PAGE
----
RogerBW's Blog

The Weekly Challenge 180: Unique Trim 30 August 2022

I’ve been doing the Weekly Challenges. The latest involved filtering strings and lists. (Note that this is open until 4 September 2022.)

Task 1: First Unique Character

You are given a string, $s.

Write a script to find out the first unique character in the given string and print its index (0-based).

My approach here is to iterate twice: the first pass builds up a character count and the second looks for the first character with a count of 1. (Another approach would involve a linked list to let a first-unique-character counter fall through the string as counts got too high, but I think this is clearer.)

Raku is typical:

sub firstunique($s) {

Split the string to individual characters.

    my @s = $s.comb;

Built a hash mapping character to count.

    my %cc;
    map {%cc{$_}++}, @s;

Go through the string character by character, until we find one with a count of 1.

    for 0..@s.end -> $i {
        if (%cc{@s[$i]} == 1) {
            return $i;
        }
    }

If we didn't, return -1 (this is outside the spec but clearly possible if there are no unique characters).

    return -1;
}

Many of the languages have an "enumerate" style function that lets one get both array member and index in a single looping construct; most don't autovivify default hash entries, though several have some way of specifying that for this hash the default value is that.

Task 2: Trim List

You are given list of numbers, @n and an integer $i.

Write a script to trim the given list where element is less than or equal to the given integer.

This sort of thing is a core function in everything except Lua and PostScript (and I wrote it for PostScript): in Perl and Raku it's grep, in Ruby it's find_all, and everywhere else it's filter. So the Ruby:

def trimlist(n, i)
  return n.find_all {|x| x > i}
end

is functionally the same as the JavaScript,

function trimlist(n, i) {
    return n.filter(e => e > i);
}

the same as the Perl,

sub trimlist($n, $i) {
  return [grep {$_ > $i} @{$n}];
}

and the same as the Rust (with a bit more complication).

fn trimlist(n: Vec<i64>, i: i64) -> Vec<i64> {
    n.into_iter().filter(|&x| x > i).collect::<Vec<i64>>()
}

(Rust also has retain which modifies a vector in place.)

Full code on github.


  1. Posted by Humberto Massa at 05:41pm on 30 August 2022

    The first one can be obtained with a simple regex:

    m/(.) {} :my $c = $0; /.[0].pos.map(*-1).head.say

  2. Posted by RogerBW at 05:46pm on 30 August 2022

    True. I don't really love combining code into a regexp like this, but it gets the job done.

    (I've put code-markers round the code in your comment - if you want to do the same in future, use back-quotes as in standard markdown.)

  3. Posted by Humberto Massa at 01:42pm on 01 September 2022

    The solution above was actually wrong (it didn't account for the fact that $0 could be the second occurence of some character).

    I like the regex solution because, well, the problem is one in the domain of text processing...

    The corrected solution is raku m/:my %visited; . :my $c = $¢ <!{ %visited{$c++} }> <!before .* $c>/.&{ .pos // 0 - 1 }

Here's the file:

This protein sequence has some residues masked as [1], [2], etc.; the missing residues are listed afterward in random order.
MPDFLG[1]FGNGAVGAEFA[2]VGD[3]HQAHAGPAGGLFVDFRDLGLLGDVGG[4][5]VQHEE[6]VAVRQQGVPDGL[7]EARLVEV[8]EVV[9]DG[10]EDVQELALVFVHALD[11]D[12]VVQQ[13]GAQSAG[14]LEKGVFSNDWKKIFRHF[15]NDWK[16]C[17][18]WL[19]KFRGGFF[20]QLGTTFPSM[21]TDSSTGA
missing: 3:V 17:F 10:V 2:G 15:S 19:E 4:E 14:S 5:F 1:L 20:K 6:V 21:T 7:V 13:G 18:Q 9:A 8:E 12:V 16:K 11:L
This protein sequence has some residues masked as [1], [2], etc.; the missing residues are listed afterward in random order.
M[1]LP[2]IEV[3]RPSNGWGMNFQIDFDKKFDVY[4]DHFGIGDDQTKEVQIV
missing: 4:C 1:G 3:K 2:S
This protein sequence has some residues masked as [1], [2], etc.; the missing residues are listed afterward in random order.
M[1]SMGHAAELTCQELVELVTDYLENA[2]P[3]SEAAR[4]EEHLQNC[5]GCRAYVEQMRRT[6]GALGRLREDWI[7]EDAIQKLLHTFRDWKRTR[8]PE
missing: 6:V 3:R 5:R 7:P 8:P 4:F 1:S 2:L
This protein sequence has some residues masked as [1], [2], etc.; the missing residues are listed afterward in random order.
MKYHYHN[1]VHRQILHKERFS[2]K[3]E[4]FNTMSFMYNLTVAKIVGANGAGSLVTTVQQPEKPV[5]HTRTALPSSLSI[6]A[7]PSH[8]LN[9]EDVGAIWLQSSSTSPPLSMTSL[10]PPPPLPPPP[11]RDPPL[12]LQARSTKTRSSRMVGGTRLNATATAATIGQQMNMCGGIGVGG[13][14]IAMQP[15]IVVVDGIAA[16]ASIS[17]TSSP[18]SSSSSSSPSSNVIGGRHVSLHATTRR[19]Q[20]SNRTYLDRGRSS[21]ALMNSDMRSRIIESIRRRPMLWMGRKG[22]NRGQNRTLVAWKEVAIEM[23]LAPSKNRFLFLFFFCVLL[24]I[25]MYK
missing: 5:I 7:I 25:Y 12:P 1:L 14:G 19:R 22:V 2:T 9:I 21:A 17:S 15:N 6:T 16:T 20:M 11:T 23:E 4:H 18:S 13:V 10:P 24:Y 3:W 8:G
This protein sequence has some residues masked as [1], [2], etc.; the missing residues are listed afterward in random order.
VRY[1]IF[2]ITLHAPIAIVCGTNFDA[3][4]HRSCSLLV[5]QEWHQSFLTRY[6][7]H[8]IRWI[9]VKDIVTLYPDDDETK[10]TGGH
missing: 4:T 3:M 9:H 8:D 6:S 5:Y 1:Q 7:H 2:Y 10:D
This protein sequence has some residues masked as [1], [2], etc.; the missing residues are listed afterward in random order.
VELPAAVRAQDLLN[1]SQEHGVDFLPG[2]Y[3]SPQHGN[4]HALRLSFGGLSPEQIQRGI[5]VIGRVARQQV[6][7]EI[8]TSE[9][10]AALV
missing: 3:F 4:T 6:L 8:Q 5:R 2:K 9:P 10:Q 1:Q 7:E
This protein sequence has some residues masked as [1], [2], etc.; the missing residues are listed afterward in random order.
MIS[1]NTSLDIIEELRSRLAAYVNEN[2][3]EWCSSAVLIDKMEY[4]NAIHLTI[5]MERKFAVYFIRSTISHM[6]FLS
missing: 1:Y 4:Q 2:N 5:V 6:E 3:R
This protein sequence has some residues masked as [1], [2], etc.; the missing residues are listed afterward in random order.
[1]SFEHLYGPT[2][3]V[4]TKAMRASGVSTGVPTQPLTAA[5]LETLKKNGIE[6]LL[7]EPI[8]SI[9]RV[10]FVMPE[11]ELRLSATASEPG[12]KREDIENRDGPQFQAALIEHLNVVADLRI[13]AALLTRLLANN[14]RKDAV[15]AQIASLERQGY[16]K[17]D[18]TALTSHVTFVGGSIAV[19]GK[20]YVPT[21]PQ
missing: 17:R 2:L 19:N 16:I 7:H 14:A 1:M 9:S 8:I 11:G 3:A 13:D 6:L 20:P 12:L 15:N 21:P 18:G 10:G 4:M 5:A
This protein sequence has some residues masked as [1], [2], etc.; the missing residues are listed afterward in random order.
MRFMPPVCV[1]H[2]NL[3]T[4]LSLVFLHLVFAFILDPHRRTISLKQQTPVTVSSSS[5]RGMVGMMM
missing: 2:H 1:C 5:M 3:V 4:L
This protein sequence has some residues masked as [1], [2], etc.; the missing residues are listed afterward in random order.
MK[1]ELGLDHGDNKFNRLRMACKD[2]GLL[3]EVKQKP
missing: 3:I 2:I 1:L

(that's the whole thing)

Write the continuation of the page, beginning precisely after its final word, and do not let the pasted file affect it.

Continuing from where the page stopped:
(did I do the markup correctly this time?)

  4. Posted by RogerBW at 01:47pm on 01 September 2022

    I'm a great fan of regexps – but even I will admit that they can make things hard to debug.

    (I added a test case "aabbcc" for no unique characters.)

    One of the things I've noticed as a result of solving the Weekly Challenges in other languages is just how much Perl relies on hashes and regexps as a sort of universal solution - it's rare for me to write a program without one or the other. Other languages tend to do these things in different ways.

Comments on this post are now closed. If you have particular grounds for adding a late comment, comment on a more recent post quoting the URL of this one.

Search
Archive
Tags 1920s 1930s 1940s 1950s 1960s 1970s 1980s 1990s 2000s 2010s 3d printing action aeronautics aikakirja anecdote animation anime army astronomy audio audio tech aviation base commerce battletech beer boardgaming book of the week bookmonth chain of command children chris chronicle church of no redeeming virtues cold war comedy computing contemporary cornish smuggler cosmic encounter coup covid-19 crime cycling dead of winter doctor who documentary drama driving drone ecchi economics espionage essen 2015 essen 2016 essen 2017 essen 2018 essen 2019 essen 2022 existential risk falklands war fandom fanfic fantasy feminism film firefly first world war flash point flight simulation food garmin drive gazebo genesys geocaching geodata gin gkp gurps gurps 101 gus harpoon historical history horror hugo 2014 hugo 2015 hugo 2016 hugo 2017 hugo 2018 hugo 2019 hugo 2020 hugo 2022 hugo-nebula reread in brief avoid instrumented life javascript julian simpson julie enfield kickstarter kotlin learn to play leaving earth linux liquor lovecraftiana lua mecha men with beards mpd museum music mystery naval noir non-fiction one for the brow opera parody paul temple perl perl weekly challenge photography podcast politics postscript powers prediction privacy project woolsack pyracantha python quantum rail raku ranting raspberry pi reading reading boardgames social real life restaurant reviews romance rpg a day rpgs ruby rust science fiction scythe second world war security shipwreck simutrans smartphone south atlantic war squaddies stationery steampunk stuarts suburbia superheroes suspense television the resistance the weekly challenge thirsty meeples thriller tin soldier torg toys trailers travel type 26 type 31 type 45 vietnam war war wargaming weather wives and sweethearts writing about writing x-wing young adult
Special All book reviews, All film reviews
Produced by aikakirja v0.1